by James Miller
Cowboy boots are one of the few boots that are made of excellent durable materials. However, the boot’s sole is the most exposed part, and it takes a lot of work. With this exposure, you will get that it will not be durable like the other parts, and therefore, there is a need to do some resoling.
The most notable sign of a cowboy boot that needs resoling is when you see holes, the heels wear down and expose the nails. In this case, repairing is required; there are various resole methods you can use. One of the standard methods is resoling at home.
The method involves multiple steps, the major steps which include,
The first step is to prepare your cowboy boot repair kit. Cowboy boot repair requires a lot of effort, and therefore there is a need to ensure you have the specialized tools in your repair kit.
Using pliers, pop off the heel cap. You can pop off the heel base using the metal scraper. Trim off all the nails from the heel of the cowboy boots. Cut off the old sole using a thin knife while pulling it off with your pliers. Ensure that all the nails on the outsole of your boot have been removed.
Sand well the surface of the sole of your cowboy boot. Prepare the new outsole and make it more significant than the old one. The material can be rubber, and it should have a thickness of around 4mm. Ensure you have removed all the stitches from the sole to have enough space for the new stitches.
Use acetone to clean well the midsoles and the outsoles. If your boot has a midsole, clean it and if you want to use a new layer midsole, clean them well with acetone.
You may notice that the midsole might be smooth; try to make it rough. The idea behind this is to ensure that the adhesiveness of the midsole has increased. Smooth surfaces do not stick firmly when fixing the sole. You can use a rough scrap or rub it on a rough area.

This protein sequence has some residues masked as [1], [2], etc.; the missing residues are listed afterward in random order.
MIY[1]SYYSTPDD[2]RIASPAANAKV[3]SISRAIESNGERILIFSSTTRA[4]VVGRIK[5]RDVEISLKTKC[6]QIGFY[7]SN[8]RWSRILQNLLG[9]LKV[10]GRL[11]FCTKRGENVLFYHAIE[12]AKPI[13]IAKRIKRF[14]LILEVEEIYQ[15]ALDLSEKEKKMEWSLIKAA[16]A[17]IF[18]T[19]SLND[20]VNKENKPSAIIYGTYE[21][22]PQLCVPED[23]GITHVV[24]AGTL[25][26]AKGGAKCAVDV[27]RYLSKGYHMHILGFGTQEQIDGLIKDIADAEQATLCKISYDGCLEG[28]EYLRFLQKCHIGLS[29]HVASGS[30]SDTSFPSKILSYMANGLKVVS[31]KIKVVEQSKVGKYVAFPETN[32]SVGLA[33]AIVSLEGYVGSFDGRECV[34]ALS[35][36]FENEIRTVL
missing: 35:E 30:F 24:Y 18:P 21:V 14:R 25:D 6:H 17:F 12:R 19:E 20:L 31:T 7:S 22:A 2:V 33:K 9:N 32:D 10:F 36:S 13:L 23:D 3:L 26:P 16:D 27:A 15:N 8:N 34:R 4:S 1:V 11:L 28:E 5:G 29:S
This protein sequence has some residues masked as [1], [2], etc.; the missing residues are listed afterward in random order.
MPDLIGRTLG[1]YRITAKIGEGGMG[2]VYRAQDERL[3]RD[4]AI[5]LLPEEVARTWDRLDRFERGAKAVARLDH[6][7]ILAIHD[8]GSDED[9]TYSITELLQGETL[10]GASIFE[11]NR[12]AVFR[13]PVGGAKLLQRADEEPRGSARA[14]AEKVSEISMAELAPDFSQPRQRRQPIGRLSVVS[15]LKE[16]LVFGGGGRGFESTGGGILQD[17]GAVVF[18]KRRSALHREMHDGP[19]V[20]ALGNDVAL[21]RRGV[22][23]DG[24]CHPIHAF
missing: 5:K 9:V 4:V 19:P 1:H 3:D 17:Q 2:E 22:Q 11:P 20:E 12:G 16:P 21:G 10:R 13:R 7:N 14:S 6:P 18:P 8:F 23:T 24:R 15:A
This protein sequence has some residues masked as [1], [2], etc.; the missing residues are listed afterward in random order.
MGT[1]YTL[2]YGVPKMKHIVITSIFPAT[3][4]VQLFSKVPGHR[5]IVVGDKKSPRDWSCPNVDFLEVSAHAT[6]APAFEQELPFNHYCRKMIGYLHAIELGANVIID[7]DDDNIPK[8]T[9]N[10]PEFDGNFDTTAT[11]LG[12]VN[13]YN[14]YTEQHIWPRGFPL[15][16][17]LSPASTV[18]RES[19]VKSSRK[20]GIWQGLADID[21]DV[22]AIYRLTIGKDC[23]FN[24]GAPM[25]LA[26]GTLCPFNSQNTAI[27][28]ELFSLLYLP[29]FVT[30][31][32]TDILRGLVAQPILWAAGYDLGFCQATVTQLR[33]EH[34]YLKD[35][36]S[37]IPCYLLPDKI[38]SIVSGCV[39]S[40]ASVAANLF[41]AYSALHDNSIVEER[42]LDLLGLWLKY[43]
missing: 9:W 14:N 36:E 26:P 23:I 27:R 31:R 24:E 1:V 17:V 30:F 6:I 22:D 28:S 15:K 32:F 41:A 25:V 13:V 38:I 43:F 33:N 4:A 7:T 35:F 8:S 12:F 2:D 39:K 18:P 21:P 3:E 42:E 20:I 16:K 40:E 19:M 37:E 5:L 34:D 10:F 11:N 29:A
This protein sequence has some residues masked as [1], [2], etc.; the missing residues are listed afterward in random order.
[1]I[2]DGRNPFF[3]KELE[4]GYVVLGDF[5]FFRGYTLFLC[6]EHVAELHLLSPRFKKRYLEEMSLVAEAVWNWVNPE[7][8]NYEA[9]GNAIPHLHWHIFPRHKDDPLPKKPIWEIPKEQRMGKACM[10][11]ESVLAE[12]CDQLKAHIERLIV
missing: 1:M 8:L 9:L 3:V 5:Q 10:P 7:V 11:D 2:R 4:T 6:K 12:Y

After making the surface rough and cleaning well, apply a special glue to the cowboy boot soles. Then gently attach the sole to the boot and ensure it sticks firmly. Using a sharp knife or sharpener, cut off the access to the new sole. The process is difficult because the new sole is hard.
After cutting, you can use sandpaper to rub the edges of the new sole to have a perfect fit. With the help of a special sewing thread, stitch the new sole firmly to the cowboy boots. Nail the concave part in the middle of the sole with nails. The process is also somehow difficult but do it gently and with patience.
In this stage, you are supposed to attach the heel to the boots. To attach it, clean the outsole and measure your heel’s areas or boundaries using a marker. Then apply glue gently on the outsole areas where the heel will be attached.
Cut a leather piece the same size as your heel. Apply glue on both the inner heel sole and one side of the leather. Attach them and apply some pressure with either a hammer or stick well. If the leather piece is somehow more significant, cut it to fit the heel size.
Attach the heel with your outsole where you had an earlier market and glued. Apply some pressure or hit it gently with a hammer to make it stick firmly. You can now insert nails and hit them gently. Make sure it has attached the heel and outsole.